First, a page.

As Seattle eases into the more leisurely summer calendar of indoor theater, several show openings are on our radar: a musical version of a classic 19th-century novel, a reading of an early-20th-century feminist play, a contemporary satire of the literary life and a one-person show about the life and times of a piano man.
Here’s a preview:
“Jane Eyre — The Musical” (Taproot Theatre)
Charlotte Brontë’s timeless duckling-to-swan tale of a discarded child, who becomes a governess with a seductively brooding master (with more than a skeleton in his attic closet), “Jane Eyre” has had countless film, stage and television adaptations (and at least one incarnation as a Web series).
- Seattle police officer faces firing over arrest of man carrying a golf club
- Mariners’ triple play hadn’t been seen since 1955
- True-crime author Ann Rule dies at age 83
- 5 things you should know about Microsoft’s Windows 10
- Man killed by escort had axes, shovel, bleach; may be linked to missing women
Most Read Stories
This musical version by Paul Gordon and John Caird is a mostly faithful abridgment of young Jane’s romantic odyssey. It had a rather brief run on Broadway, but collected a handful of Tony Award nominations, and has since been revised by its authors and mounted by numerous regional theaters.
The new Seattle rendition is directed by Karen Lund, with musical direction by Edd Key. So will the Taprooters fit the big party scene on their small stage? They’ll find a way.
July 11-Aug. 16, Taproot Theatre, 204 N. 85th St., Seattle (206-781-9707 or taproottheatre.org).
“Seminar” (Theatre 9/12)
The good, the bad and the ugly aspects of a writers’ seminar get a going-over in Theresa Rebeck’s satire/celebration of the literary life, a recent, sharp-fanged study that won good notices on Broadway.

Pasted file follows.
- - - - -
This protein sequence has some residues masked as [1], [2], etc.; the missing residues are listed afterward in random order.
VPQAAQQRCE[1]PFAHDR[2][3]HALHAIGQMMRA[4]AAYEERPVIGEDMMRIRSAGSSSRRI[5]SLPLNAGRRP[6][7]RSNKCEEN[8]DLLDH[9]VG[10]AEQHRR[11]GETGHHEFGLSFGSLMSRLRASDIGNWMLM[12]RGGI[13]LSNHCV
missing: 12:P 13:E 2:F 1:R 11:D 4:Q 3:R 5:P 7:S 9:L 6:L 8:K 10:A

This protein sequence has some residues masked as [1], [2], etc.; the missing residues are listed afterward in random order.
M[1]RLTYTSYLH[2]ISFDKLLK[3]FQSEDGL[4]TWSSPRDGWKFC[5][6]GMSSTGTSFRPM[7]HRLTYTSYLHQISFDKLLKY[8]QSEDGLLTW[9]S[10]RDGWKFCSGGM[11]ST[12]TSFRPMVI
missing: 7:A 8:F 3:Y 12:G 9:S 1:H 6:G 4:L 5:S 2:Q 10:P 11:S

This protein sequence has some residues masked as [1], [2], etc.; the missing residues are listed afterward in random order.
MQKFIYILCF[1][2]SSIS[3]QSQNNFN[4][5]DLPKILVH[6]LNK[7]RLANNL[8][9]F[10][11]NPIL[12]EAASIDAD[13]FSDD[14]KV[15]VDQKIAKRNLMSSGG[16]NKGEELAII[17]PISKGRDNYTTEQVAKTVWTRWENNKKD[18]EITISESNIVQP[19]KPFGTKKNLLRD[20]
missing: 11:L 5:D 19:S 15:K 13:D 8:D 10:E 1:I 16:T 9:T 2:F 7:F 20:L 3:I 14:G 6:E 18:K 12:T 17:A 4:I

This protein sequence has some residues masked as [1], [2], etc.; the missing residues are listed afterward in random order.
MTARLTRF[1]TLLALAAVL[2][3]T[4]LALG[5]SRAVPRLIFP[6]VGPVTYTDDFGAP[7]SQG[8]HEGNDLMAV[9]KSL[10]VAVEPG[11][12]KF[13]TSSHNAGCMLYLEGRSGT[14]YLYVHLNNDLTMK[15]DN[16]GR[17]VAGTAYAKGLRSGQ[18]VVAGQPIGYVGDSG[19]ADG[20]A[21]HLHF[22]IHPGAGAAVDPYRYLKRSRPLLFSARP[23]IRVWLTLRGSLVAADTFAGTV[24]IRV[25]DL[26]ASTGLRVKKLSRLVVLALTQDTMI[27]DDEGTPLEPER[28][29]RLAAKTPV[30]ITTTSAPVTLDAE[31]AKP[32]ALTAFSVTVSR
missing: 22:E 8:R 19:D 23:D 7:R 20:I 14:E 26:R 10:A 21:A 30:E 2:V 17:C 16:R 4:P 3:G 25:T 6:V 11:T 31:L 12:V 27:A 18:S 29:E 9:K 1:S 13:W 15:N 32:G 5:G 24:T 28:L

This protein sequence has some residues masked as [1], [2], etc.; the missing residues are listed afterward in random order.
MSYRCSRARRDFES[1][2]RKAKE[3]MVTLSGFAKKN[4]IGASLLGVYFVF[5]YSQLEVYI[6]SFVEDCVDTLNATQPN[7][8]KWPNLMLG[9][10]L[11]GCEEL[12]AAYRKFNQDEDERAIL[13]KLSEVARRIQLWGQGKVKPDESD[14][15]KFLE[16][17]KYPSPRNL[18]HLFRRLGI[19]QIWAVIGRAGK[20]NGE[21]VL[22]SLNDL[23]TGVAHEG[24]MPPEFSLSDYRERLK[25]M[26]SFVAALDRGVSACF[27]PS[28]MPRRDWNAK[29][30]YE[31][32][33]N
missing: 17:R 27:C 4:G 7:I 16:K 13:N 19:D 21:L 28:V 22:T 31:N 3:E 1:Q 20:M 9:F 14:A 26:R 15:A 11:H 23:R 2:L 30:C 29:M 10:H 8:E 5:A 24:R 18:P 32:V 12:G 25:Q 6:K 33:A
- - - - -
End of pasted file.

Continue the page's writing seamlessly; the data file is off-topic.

Theatre 9/12 uncorks the Seattle debut of Rebeck’s unsparing portrait of four would-be novelists who have signed on for an expensive seminar, and the dyspeptic celebrity author-teacher who dishes out withering critiques. The latter role was a triumph for British actor Alan Rickman in the Broadway version. In Paul O’Connell’s staging for 9/12, Jeff Berryman does the honors.
July 11-Aug. 3,Trinity Parish Hall, 609 Eighth Ave., Seattle (206-332-7908 or theatre912.com).
“Hands Solo: Pianoman” (ACT Theatre)
Victor Janusz has long been a ubiquitous performer in Seattle’s cabaret world. Now we’ll get to hear the skinny on how he came to be that guy crooning at the piano, with songs telling part of the story.
The show features familiar and original tunes, and anecdotes about such matters as Janusz’s sticky relationship with his childhood piano teacher, his “surreal” nine-year stint tinkling the ivories at Nordstrom and his encounter with then-presidential candidate Barack Obama.
At ACT’s Bullitt Cabaret venue, Janusz’s “monologues with music” is staged by well-known local actor-director, Lori Larsen.
July 10- 20, ACT Theatre, 700 Union St., Seattle (206-292-7676 or acttheatre.org).
“Rutherford and Son” (Endangered Species Project)
After seeing a splendid production at Canada’s annual Shaw Festival, I hoped a Seattle company would mount this century-old stage gem by English writer Githa Sowerby, a woman of strong feminist and socialist convictions. No full staging on the horizon yet, but Endangered Species Project is offering a public reading of the script.
The long-dormant 1912 work (unearthed in the 1980s, and hailed anew) is set in Northern Yorkshire, in the home of the successful owner of a local glass factory. A widower, he is a domineering mogul whose workers and adult children resent his bullying and fear his wrath, yet are financially dependent on him.
A critique of patriarchal capitalism, the play explores its effects on family psychology and economic inequity in a manner similar to the dramaturgy of Sowerby’s better-known near-contemporary, Henrik Ibsen. And the plot cranks up suspense over who will gain or retain the upper-hand in household and workplace.
7 p.m. Monday only at ACT Theatre, Seattle (206-292-7676 or acttheatre.org).
Misha Berson: firstname.lastname@example.org